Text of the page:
Every year, in the week after Christmas, I hit “The Day” or perhaps more precisely “The Day” hits me. The day is when my Christmas spirit vanishes like Santa going back up the chimney without having left any presents. Suddenly I feel rather deflated and even defeated. All I can think is that Christmas has been such hard work and it has not been what I expected; but then again is it ever? This year it was Tuesday the 28th when the day arrived. Happily, by Wednesday morning the gloom had dispersed.
Count your blessings
If you are a fellow sufferer, you may be wondering how I got through it? Well, what really helped me this time was that old advice to count your blessings. Advice which I know is guaranteed not only to irritate but also anger when you are not in the mood for it; which is probably why I had absolutely no intention of counting mine or anyone else’s blessings at all last Tuesday. Instead, to at least try and do something useful, I turned to the scripture readings for Sunday. Yes, I was that desperate…
I imagined that I would depress myself even more by contemplating my next sermon, this sermon, and for a while it did depress me, thinking that Matthew and Luke’s cheery nativity stories would have been more uplifting than John’s non-nativity/nativity. Not a star or stable in sight. No shepherds shocked into action by angelic hosts. No Mary and Joseph gazing adoringly at their baby. Not even the wee donkey! We all know that it is the traditional nativity is the story that most folk prefer at Christmas. But trust me and put aside any disappointment in John’s approach and turn, just as I did, to the other readings set for today: Jeremiah 31:7-14 and Ephesians 1:3-14.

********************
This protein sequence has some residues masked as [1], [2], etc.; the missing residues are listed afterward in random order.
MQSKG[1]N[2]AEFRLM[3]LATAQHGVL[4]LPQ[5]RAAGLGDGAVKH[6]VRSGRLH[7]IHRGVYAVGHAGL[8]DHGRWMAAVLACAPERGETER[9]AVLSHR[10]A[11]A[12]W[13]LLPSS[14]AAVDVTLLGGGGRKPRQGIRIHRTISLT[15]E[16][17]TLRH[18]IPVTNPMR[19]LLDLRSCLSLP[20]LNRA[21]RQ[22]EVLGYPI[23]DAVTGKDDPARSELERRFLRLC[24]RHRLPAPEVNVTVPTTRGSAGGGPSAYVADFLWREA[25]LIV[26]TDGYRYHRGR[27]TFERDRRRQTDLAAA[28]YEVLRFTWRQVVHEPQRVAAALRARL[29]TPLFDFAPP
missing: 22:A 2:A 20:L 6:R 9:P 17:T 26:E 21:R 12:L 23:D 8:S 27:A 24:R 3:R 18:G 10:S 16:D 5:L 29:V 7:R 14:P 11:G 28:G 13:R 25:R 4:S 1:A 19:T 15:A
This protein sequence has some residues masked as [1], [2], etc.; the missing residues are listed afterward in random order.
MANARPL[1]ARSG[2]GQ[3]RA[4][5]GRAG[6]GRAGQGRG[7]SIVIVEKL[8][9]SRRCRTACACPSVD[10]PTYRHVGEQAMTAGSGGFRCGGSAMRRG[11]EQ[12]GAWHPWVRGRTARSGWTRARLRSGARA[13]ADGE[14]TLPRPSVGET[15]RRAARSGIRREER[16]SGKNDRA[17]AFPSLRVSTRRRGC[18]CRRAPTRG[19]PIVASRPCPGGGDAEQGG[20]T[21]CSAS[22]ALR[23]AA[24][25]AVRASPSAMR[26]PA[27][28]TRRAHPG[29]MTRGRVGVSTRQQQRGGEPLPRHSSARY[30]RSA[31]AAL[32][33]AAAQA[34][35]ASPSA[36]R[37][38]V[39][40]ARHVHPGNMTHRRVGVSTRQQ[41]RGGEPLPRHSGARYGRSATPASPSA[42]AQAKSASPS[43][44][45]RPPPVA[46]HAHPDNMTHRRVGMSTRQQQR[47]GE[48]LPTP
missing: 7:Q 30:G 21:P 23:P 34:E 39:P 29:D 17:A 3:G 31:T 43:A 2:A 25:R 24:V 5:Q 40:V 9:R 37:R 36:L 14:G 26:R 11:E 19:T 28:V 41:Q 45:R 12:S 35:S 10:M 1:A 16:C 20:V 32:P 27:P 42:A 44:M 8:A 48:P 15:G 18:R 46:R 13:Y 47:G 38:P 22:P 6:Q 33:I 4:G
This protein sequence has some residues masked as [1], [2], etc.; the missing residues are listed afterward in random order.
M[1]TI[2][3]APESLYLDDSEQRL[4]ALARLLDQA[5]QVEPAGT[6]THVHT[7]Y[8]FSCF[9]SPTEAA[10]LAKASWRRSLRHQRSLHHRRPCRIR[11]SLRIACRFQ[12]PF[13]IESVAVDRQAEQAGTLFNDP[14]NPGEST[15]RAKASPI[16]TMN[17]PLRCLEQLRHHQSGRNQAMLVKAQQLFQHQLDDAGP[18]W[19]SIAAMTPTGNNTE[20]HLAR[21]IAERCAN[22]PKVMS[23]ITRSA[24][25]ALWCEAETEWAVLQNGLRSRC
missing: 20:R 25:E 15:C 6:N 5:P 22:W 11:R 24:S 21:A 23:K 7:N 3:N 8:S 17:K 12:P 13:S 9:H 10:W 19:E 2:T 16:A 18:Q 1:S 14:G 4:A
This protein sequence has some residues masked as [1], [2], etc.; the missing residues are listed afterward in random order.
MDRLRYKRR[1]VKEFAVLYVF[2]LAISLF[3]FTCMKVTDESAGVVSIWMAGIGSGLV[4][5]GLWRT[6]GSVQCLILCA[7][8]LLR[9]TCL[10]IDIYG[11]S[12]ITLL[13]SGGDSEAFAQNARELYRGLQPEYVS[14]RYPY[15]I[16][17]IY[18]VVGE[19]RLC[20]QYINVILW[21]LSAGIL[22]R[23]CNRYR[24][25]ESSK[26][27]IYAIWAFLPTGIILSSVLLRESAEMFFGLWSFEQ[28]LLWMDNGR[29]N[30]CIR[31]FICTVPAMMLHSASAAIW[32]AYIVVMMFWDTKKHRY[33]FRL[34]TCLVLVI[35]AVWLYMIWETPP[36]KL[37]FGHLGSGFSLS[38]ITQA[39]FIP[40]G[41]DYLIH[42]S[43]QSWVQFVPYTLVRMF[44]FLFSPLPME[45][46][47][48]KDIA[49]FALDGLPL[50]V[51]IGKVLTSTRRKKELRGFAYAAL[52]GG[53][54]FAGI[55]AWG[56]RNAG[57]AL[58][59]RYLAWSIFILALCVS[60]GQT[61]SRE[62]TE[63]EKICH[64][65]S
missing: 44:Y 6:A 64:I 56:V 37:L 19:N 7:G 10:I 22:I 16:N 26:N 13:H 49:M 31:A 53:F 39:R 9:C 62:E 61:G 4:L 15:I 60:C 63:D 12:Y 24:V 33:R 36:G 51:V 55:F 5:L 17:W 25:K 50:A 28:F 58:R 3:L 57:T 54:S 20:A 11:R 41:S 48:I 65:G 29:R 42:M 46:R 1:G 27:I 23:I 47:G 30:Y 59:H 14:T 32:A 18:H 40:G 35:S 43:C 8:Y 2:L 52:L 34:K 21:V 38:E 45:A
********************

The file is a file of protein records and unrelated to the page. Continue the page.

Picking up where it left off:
Waiting for the Messiah
Around 600 years separated these two writings, and in every one of those years (and for centuries before as well) the Jewish people had been waiting for the Messiah. The Prophet Jeremiah writes wonderfully of the Messiah who will bring home the exiles. All those who has felt themselves separated from God will be welcomed home. Every one of them.
The prophet writes: See, I am going to bring them from the land of the north and gather them from the farthest parts of the earth, among them the blind and the lame, those with child and those in labour, together; a great company, they shall return here.
God had a plan
Here is the promise of redemption for all. And after reading this I felt my spirits begin to lift and those blessings beginning to be counted. Then I turned to Paul’s letter to the Ephesians. This was a letter he possibly wrote in prison although, equally possibly one of his followers actually wrote it. That doesn’t matter. What does matter is that in it we are told that God had a plan and he always had.
Paul (or not Paul) tells us that it is: “a plan for the fullness of time, to gather up all things in him, things in heaven and things on earth.” This is the redemption of all, the joyous homecoming of all, the gathering up of all things in the lavish love and mercy of God.
Here is another promise of redemption, or more accurately, here is one promise which has been repeated time and time again; even when no one was listening it was there. God’s plan and God’s were in place before the beginning of the world. I don’t think it matters a jot whether that took a week or countless millennia. The miracle was that it happened. The miracle was that the plan was there, and it worked.